What is the Cost of a Bad Employee
Created by George Campbell, Security Executive Council Emeritus Faculty
What is the value of a company’s reputation to its shareholders and the marketplace? Ask British Petroleum. Where are Enron and Arthur Andersen? Sure, these are large, high-profile cases, but even a single insider incident can rise to the level of a serious crisis.
The knowledgeable insider is at the top of the list of threats to any organization — public or private. Part of our job is to make business leaders aware of the seriousness of this threat by using metrics that catch their attention. The following graph measures one small aspect of reputational risk: the time involved in resolving an insider misconduct case resulting in termination for cause.
In this simplified case, let’s say the employee’s manager was suspicious of several items in two prior travel and entertainment claims and confronted him. The employee denied any wrongdoing, and an argument ensued. Over the next few weeks Security performed audits of several prior claim forms, and investigation confirmed multiple fraudulent entries. In subsequent interviews the employee admitted to the false claims and was terminated.
In all, 91 days were required to go through the steps from identification of the potential problem to resolution of the case and replacement of the employee. Moreover, there were 85 days of lost productivity by the incumbent. If we use an average loaded hourly rate of $75.00/hr. for all staff working the steps seen in the graph, the cost from initial confrontation to termination would be $105,600. If this were a more consequential, high-profile fraud, this cost would not account for the financial impact to the bottom line or the potential damage to the brand when the case was highlighted in the upper right-hand corner of The Wall Street Journal.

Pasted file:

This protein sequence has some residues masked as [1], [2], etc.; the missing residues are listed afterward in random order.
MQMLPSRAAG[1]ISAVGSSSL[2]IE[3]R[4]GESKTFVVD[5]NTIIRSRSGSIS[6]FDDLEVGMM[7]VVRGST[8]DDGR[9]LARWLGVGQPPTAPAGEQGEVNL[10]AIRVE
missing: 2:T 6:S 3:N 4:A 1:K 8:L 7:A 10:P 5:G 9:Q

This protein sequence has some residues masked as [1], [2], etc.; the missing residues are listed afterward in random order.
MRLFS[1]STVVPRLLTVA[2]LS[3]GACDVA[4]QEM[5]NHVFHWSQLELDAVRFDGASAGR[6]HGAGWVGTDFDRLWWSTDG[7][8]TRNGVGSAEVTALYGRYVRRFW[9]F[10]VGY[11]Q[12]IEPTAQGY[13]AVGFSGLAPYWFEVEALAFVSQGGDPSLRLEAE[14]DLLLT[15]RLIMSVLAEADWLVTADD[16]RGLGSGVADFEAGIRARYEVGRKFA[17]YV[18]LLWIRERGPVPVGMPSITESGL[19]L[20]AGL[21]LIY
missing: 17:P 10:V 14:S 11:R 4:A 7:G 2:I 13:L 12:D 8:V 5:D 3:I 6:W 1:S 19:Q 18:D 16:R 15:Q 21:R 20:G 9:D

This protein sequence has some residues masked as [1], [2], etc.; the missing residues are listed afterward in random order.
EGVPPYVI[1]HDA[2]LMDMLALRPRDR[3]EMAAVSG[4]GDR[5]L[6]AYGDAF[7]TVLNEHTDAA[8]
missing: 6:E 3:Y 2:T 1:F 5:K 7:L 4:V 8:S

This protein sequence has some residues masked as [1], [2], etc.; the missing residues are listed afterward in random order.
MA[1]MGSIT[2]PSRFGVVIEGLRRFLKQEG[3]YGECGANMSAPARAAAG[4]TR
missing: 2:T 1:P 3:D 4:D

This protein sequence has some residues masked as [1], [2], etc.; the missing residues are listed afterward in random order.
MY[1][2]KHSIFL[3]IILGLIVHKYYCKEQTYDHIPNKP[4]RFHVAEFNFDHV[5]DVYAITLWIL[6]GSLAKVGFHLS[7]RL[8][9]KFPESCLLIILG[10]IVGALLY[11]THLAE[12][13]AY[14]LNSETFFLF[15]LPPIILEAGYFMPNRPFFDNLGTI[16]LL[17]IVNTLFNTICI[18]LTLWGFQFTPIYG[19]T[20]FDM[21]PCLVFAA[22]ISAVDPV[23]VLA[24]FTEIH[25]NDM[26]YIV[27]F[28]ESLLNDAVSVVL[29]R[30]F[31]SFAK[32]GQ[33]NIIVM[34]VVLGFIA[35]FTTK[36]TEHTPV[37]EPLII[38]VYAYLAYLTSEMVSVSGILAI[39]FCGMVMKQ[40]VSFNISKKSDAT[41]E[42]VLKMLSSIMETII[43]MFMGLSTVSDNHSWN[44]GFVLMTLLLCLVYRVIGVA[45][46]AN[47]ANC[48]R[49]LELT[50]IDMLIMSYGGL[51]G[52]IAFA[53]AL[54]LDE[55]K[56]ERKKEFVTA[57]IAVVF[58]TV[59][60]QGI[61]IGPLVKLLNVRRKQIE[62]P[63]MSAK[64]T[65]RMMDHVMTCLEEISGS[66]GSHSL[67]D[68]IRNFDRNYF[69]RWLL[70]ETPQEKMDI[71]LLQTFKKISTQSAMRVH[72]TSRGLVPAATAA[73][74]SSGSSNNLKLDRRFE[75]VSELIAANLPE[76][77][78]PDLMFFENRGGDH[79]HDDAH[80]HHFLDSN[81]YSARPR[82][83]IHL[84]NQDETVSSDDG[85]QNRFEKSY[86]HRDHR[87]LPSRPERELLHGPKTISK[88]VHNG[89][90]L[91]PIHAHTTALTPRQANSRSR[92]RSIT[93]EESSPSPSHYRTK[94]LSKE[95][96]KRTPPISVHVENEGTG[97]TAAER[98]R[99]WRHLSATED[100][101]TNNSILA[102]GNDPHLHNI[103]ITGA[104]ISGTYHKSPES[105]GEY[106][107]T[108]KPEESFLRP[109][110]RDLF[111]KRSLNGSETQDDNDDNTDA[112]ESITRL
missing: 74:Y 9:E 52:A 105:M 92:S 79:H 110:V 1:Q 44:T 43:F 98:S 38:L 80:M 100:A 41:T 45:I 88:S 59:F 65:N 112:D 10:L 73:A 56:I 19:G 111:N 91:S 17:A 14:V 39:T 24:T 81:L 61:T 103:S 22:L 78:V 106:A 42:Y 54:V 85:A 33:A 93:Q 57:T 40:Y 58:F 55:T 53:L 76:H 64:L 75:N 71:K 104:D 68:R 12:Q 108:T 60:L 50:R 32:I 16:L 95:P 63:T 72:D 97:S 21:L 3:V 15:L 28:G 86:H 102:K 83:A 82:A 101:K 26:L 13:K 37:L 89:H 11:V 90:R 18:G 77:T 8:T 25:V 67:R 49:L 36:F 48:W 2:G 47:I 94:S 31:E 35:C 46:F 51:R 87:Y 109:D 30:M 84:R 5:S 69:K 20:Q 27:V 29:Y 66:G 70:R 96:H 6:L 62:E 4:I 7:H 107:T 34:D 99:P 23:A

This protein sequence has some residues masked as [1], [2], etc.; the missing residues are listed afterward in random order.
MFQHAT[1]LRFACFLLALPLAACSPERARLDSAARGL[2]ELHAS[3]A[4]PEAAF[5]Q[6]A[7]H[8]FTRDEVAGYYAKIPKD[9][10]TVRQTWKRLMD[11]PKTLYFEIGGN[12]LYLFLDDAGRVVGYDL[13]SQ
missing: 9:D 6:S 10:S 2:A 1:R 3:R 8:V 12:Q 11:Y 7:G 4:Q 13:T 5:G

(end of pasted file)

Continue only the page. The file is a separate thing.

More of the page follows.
Measuring reputational risk: While our graph focuses only on the potential financial impact of an investigation and termination for questionable conduct, this area of operational risk really centers on the market’s perception of the trustworthiness of the business and the potential impact of lapses of corporate integrity on shareholder value. Think about the potential for internal misconduct or criminal activity by insiders at your company. What events could cause significant financial impact or longer-term loss of market share?
We security leaders enjoy a unique perch from which to view the resilience of the ethical framework — the hygiene — of the organization. We need to send up red flags when incident post mortems indicate trends in sloppy internal controls and lack of management engagement. We need to seek common denominators across multiple types of internal investigations. We need to share our well-thought-out and documented concerns with our corporate governance colleagues in Audit, Risk, Legal and HR and work together to connect the dots.
Security incidents offer unique opportunities to drill down and identify a finding or two that can be used to demonstrate to management that we are not simply responding but digging for root causes of business risk. The message in this simple example is not the cost of one employee gone bad, but the need to set clear expectations for doing the right thing and to use commonsense controls to test for conformance.
For more information on this topic see Security Metrics: Specific Examples
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Copyright Security Executive Council. Last Updated: October 14, 2018
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